Carbon is cycled through ecosystems in a variety of forms. It is attracted to oxygen and forms gaseous compounds such as carbon dioxide (CO2) and carbon monoxide (CO), which can be considered air pollutants and contribute to climate change in high concentrations.
According to a new study, harvested wood products in residential structures will continue to increase carbon storage for the next 50 years. Wood is endlessly useful. Trees store carbon, which is critical for our changing climate. When trees are harvested for wood products such as lumber, some of that carbon is retained. Even after a wood product is discarded, it continues to store carbon.
Wood is used in the construction of more than 90% of new single-family homes in the United States. Every year, approximately 400,000 homes, apartment buildings, and other housing units are destroyed by floods and other natural disasters or decay. Houses are also demolished to make way for new construction.
Because houses store so much carbon, determining how many houses will be built in the future is critical to understanding the total carbon storage capacity of the United States. According to a new USDA Forest Service study published in the journal PLOS ONE, harvested wood products in residential structures will continue to increase carbon storage for the next 50 years.
Forests sequester carbon, and wood produced by forests can hold onto that carbon for decades or centuries. Harvested wood provides an important service to consumers for decades: shelter.Jeff Prestemon
“Forests sequester carbon, and wood produced by forests can hold onto that carbon for decades or centuries,” says Jeff Prestemon, lead author of the study and research economist with the Southern Research Station. “Harvested wood provides an important service to consumers for decades: shelter.”
Even after residential structures reach the end of their useful life, wood that is stored in landfills, a typical practice in the U.S., does not immediately release its carbon. In this way, wood retains its storage capacity for several more decades.
Prestemon and colleagues, Prakash Nepal of the Forest Products Laboratory and Kamalakanta Sahoo of the University of Wisconsin-Madison, investigated how population growth and income can be combined to project rates of new housing construction at multiple scales (county and region) and for various futures defined by the Intergovernmental Panel on Climate Change (IPCC). They also wanted to know how future trends in housing starts and housing inventory maintained through repairs and renovations might affect carbon storage in wood products.
“Until now, fine spatial scale projections of carbon in harvested wood products have not been described for the U.S.,” says Prestemon. “Locating future stored carbon will help us better understand emissions risks from structure-destroying disturbances like hurricanes and wildfires.”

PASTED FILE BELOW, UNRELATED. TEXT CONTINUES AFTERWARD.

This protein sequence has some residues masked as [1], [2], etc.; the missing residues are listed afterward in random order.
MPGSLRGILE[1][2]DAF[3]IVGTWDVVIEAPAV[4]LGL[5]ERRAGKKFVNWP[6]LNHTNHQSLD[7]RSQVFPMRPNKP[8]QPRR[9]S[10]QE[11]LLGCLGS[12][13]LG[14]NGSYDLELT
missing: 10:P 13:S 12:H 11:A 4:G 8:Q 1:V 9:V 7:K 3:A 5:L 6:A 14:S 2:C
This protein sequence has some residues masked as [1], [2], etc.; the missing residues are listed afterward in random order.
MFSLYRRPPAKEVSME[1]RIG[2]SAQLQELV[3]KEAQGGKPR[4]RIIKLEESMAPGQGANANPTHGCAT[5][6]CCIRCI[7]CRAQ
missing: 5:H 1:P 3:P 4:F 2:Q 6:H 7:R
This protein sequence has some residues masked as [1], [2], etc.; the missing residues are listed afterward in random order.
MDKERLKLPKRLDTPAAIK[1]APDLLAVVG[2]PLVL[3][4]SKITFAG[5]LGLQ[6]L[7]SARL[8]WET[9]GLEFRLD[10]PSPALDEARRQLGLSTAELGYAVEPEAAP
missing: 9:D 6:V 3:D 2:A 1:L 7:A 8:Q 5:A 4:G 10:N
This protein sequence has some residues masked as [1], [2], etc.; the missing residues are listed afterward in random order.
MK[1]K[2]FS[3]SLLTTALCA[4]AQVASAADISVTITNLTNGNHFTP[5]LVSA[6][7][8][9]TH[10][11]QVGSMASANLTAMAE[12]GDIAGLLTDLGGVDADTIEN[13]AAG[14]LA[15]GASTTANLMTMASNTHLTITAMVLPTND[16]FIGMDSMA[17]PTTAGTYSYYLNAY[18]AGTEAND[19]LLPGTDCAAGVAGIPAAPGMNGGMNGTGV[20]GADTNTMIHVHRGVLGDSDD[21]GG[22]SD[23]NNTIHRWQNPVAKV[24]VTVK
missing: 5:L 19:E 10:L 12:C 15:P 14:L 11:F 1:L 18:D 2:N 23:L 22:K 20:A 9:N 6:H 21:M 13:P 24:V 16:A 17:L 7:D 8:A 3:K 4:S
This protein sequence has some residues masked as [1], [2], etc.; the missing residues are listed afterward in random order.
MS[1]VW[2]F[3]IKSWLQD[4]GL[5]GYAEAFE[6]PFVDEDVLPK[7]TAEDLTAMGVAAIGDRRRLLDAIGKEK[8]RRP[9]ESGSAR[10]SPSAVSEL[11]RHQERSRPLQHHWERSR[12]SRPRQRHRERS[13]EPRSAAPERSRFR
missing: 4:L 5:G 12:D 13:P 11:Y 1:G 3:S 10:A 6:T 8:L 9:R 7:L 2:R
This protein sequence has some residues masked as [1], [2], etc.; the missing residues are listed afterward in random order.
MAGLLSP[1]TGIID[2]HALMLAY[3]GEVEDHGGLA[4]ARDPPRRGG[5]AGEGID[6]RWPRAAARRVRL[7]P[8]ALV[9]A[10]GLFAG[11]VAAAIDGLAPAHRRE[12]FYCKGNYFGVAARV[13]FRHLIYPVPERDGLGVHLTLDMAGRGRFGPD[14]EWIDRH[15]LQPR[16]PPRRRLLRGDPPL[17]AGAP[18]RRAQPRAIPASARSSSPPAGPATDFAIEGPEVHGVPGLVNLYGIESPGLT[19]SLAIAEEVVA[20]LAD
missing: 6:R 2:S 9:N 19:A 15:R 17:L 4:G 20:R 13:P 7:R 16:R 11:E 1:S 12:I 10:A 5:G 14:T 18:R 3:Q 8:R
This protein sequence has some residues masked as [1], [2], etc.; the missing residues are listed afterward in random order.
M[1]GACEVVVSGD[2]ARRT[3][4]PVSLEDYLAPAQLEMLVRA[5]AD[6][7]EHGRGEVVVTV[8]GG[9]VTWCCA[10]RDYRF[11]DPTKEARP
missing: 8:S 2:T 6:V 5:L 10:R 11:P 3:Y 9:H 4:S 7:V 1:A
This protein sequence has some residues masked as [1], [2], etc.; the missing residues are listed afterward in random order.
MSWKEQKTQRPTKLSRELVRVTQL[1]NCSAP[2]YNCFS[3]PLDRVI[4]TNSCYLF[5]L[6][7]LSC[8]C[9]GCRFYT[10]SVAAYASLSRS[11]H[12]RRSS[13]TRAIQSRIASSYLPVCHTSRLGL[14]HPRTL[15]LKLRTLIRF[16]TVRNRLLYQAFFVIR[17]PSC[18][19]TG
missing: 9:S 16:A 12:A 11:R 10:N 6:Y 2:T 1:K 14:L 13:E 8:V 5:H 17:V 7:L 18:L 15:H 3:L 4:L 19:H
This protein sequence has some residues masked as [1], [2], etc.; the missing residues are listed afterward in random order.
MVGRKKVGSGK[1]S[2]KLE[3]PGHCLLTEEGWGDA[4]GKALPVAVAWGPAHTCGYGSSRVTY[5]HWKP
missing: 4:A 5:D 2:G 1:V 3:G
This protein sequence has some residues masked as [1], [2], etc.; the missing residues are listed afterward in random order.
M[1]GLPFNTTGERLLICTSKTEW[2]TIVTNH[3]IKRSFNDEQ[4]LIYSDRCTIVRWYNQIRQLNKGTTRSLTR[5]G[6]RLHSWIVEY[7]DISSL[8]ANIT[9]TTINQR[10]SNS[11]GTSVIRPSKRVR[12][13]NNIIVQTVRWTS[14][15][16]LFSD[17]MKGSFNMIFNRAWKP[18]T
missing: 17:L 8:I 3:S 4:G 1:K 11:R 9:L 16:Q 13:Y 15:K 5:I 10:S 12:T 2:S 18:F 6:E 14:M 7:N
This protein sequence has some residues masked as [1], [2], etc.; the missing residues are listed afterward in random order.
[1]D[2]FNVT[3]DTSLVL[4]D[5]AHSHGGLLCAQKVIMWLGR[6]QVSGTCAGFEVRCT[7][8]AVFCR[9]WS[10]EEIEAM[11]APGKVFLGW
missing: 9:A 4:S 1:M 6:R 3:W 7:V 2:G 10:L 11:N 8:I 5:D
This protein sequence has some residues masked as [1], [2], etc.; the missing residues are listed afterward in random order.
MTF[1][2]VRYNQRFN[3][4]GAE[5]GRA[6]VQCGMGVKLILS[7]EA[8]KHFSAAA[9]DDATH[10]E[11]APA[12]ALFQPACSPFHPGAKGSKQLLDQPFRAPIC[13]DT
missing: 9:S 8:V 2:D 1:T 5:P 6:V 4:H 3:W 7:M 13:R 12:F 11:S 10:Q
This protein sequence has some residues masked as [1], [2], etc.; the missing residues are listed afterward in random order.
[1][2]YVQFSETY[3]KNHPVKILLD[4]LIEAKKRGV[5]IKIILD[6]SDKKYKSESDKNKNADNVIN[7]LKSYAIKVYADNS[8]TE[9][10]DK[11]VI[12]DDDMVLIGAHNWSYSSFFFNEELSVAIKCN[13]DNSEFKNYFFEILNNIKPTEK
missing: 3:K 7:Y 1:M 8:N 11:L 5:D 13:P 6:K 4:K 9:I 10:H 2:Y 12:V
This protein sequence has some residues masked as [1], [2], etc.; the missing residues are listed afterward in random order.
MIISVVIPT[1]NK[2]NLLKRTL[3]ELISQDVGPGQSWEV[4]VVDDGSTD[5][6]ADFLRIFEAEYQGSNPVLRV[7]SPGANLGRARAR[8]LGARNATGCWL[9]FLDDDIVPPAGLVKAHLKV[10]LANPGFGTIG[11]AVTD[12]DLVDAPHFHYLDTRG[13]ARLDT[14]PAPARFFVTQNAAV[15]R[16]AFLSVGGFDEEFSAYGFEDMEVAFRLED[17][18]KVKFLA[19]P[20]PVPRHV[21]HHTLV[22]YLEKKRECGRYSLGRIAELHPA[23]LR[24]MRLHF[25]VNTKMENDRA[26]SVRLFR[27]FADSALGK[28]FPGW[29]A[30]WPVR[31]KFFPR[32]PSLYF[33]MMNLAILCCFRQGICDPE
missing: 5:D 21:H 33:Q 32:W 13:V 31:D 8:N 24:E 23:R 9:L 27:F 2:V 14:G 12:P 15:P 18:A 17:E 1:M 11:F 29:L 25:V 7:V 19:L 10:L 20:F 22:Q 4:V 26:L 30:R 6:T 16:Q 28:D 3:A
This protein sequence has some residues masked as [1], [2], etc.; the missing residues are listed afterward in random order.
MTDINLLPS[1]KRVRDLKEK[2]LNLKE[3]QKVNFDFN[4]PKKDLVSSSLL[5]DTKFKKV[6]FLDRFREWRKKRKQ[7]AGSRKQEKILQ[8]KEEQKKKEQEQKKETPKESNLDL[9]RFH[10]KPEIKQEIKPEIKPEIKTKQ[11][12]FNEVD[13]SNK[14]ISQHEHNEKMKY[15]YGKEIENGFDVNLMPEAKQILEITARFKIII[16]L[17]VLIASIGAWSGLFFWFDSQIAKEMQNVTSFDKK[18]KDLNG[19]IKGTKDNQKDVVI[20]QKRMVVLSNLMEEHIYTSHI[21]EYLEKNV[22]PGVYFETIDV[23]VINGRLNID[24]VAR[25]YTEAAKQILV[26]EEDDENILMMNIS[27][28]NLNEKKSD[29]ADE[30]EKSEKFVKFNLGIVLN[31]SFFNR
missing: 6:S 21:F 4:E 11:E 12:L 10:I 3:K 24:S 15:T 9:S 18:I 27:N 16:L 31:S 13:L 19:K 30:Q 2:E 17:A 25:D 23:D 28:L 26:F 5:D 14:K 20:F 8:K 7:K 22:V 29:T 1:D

Carbon in forests is derived from atmospheric carbon dioxide. Because it circulates through living organisms, this carbon is sometimes referred to as biogenic carbon. Photosynthesis is the process by which trees remove carbon dioxide from the atmosphere. Photosynthesis is used by plants to produce various carbon-based sugars required for tree function and the formation of wood for growth. Carbon is stored in every part of a tree, including the trunk, branches, leaves, and roots.
The study considers five possible futures for the country’s social and economic conditions. The futures, known as Shared Socioeconomic Pathways (or SSPs), include population and income growth changes. High (SSP5) and low (SSP3) futures were used to define a plausible range of carbon in harvested wood products over the next few decades.
Researchers described how future construction rates would vary widely across U.S. counties. They translated these construction futures into trends in carbon stored in harvested wood products. These projections show increases in carbon stocks across much of the U.S. Furthermore, carbon additions from construction activities more than offset carbon lost or emitted from structure destruction/demolition. Although housing starts are projected to decline in the future, residential housing and the need to maintain structures will continue to increase carbon storage in wood products for the next several decades.
The study’s projections of single-family and multifamily housing starts at the county level across five potential futures can also help to answer questions about future demand for wood products for construction and where forests and other wildlands are more likely to be replaced by new residential housing development.
“Wood used to build houses will continue to be an increasing, significant component of the overall forest carbon sink for the next 50 years – regardless of whether the US population grows or shrinks, or whether economic growth is high or low,” Prestemon adds.